Regardless of your skill level, being an angler always involves a modicum of luck. In Gareth Tate and Craig Pappin’s case, they hit the motherlode fly fishing in a Tsitsikamma estuary. Full story in issue 25.

By Gareth Tate. Photos Gareth Tate and Craig Pappin

In my fly fishing life there are a few experiences and stories that stand out a little more than others. Having grown up in the bushveld in the Lowveld, many stories have involved me trying my utmost to not become part of the food chain while fishing wild waters. A fair few stories have involved navigating croc infested rivers and being chased by grumpy hippos, ellies and buffaloes. Bushveld bliss.

Many stories involve fishing adventures in gnarly, unpredictable weather. Like the time we were dodging lightning that was striking way too close for comfort on open water. The electricity and static in the atmosphere had the hair on our arms standing out on end. I don’t think I could have laid down any flatter on the deck of the boat than I did then, without causing organ damage. Or the time we had to seek shelter in a cave to escape golf ball-sized hail stones. I still have scars on my head from those, yet we survived. Most memories imprinted on my mind, however, simply involve the extraordinary landscapes and wildlife that fly fishing takes me to and, of course, the mission and adventures we make to get there.

“This story stands out because it was so unexpected.”

A Narina Trogon in the Tsitsikamma forest. Photo Gareth Tate.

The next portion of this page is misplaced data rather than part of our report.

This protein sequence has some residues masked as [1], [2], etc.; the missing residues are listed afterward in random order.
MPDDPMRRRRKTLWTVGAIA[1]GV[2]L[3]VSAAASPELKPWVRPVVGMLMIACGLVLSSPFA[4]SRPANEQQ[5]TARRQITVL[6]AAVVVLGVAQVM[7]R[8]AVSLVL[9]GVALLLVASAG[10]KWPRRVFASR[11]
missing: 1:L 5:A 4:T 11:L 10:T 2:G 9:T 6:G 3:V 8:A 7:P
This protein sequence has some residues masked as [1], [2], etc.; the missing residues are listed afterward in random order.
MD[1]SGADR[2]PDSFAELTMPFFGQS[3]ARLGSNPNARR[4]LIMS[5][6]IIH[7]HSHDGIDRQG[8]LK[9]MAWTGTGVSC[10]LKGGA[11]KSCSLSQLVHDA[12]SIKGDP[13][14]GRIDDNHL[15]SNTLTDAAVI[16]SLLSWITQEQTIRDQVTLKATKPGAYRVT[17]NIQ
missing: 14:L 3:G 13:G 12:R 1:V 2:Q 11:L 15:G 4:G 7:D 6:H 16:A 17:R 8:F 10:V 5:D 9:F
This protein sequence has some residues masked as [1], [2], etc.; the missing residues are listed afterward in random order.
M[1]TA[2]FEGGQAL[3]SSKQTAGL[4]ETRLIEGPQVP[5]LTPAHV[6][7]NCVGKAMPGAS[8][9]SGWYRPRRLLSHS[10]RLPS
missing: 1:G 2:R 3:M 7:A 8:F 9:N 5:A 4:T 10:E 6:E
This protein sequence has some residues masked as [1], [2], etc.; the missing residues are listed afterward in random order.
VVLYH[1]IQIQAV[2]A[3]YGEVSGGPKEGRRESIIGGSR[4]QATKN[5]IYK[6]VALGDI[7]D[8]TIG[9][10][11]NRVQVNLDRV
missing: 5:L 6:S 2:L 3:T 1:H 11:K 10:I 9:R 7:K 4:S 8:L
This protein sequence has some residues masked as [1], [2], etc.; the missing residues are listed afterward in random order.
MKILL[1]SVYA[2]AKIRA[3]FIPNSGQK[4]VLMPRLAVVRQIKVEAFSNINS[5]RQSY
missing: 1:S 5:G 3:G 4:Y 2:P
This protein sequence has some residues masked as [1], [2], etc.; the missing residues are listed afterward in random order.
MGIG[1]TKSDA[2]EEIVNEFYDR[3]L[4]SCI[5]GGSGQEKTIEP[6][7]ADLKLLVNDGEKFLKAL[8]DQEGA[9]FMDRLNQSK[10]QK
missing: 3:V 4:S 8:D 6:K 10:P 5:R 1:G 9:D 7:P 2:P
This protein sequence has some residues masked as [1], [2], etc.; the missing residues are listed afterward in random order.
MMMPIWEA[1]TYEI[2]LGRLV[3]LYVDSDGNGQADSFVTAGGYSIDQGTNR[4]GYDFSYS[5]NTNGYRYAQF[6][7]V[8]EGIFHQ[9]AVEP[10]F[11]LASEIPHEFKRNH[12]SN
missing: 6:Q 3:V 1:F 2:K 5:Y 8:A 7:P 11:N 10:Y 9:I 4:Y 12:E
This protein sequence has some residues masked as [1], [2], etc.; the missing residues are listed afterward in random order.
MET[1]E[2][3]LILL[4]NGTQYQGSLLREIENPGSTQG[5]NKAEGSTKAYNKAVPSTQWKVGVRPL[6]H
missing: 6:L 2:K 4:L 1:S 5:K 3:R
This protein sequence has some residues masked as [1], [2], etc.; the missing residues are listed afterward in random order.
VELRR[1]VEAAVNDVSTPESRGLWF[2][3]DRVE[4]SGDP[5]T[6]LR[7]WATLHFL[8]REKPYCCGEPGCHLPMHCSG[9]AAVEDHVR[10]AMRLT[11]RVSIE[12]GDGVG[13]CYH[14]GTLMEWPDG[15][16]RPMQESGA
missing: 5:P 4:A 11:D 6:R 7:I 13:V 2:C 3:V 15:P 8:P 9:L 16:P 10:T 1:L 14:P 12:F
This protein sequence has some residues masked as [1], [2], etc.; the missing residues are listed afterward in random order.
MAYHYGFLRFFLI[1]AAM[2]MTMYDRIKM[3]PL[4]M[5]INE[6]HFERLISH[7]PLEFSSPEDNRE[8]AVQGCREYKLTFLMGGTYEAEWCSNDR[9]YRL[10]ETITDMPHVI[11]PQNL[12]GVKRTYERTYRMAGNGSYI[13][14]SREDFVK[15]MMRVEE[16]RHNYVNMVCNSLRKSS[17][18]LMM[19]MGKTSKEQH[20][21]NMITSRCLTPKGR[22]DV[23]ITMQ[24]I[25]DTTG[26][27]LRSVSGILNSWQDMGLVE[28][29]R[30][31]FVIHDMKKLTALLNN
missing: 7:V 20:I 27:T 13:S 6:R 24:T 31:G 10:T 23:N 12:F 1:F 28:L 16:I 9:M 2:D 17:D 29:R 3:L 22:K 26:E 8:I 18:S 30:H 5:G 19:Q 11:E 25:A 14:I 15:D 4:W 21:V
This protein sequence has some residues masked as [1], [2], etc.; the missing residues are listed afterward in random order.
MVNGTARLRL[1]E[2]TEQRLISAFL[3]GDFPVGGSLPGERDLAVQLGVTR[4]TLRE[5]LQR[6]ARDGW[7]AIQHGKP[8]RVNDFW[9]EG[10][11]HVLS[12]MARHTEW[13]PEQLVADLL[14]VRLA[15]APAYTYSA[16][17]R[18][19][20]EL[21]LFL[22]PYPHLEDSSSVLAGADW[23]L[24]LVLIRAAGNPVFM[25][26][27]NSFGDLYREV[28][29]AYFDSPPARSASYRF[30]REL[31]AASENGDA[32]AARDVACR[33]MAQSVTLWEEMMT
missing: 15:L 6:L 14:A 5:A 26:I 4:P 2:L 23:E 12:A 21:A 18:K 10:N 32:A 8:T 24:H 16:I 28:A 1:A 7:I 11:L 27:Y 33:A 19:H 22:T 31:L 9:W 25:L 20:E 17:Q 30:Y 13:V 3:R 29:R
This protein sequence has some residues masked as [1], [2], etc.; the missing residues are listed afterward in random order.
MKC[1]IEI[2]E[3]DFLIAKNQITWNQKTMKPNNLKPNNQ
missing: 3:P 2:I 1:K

A Narina Trogon in the Tsitsikamma forest. Photo Gareth Tate.

This story stands out because it was so unexpected and, after chatting to some of the fishy experts to confirm it, downright rare and lucky. It began with a morning chorus of birds praising the start of a blissful, balmy summer day on the Tsitsikamma coast. The forest was alive with sounds and life. The first cicadas started to protest from the treetops indicating that it was time to move and hit the water. After a quick coffee, my lifelong pal and fishing co-adventurer, Craig Pappin and I hit the lagoon to fling some flies at the local leeries. After a productive morning on the seven weights and going weak at the knees several times watching submarine-sized grunters deny our turd flies, we headed back to the house for a breather.

The weatherman had predicted rain for that afternoon, so we knew we had to squeeze in some more fishing before the front pulled in. After an apple and a beer (don’t judge, I was on holiday) and, finally having convinced our significant others that where we wanted to go was a good idea and a lekker place to tan, we decided to head off to a fishy little spot that Craig had found down the coast. It was quite a hike to get there, especially because I chose to wear my favourire plakkies (flip-flops). The hike was worth it.

estuary fly fishing

Leervis country – yes. Santer country no, but that’s what Gareth Tate and Craig Pappin lucked into on a mission up a Southern Cape estuary. Photo Gareth Tate.

As the path snaked down the valley, the forest opened up to reveal a gorgeous little bay framed by jagged rocky shelves, waves lapping gently on its shores and a scene of true natural beauty. Clouds hung in the sky like large bunches of cotton wool. Ancient yellowwood trees towered over the forest canopy. A Fish eagle called from above. Knysna Turacos scurried among the treetops. The summer call of Sombre Greenbuls filled the air. Narina Trogons, one of our more beautiful and rare forest birds, called their mournful song as they welcomed us into the bay.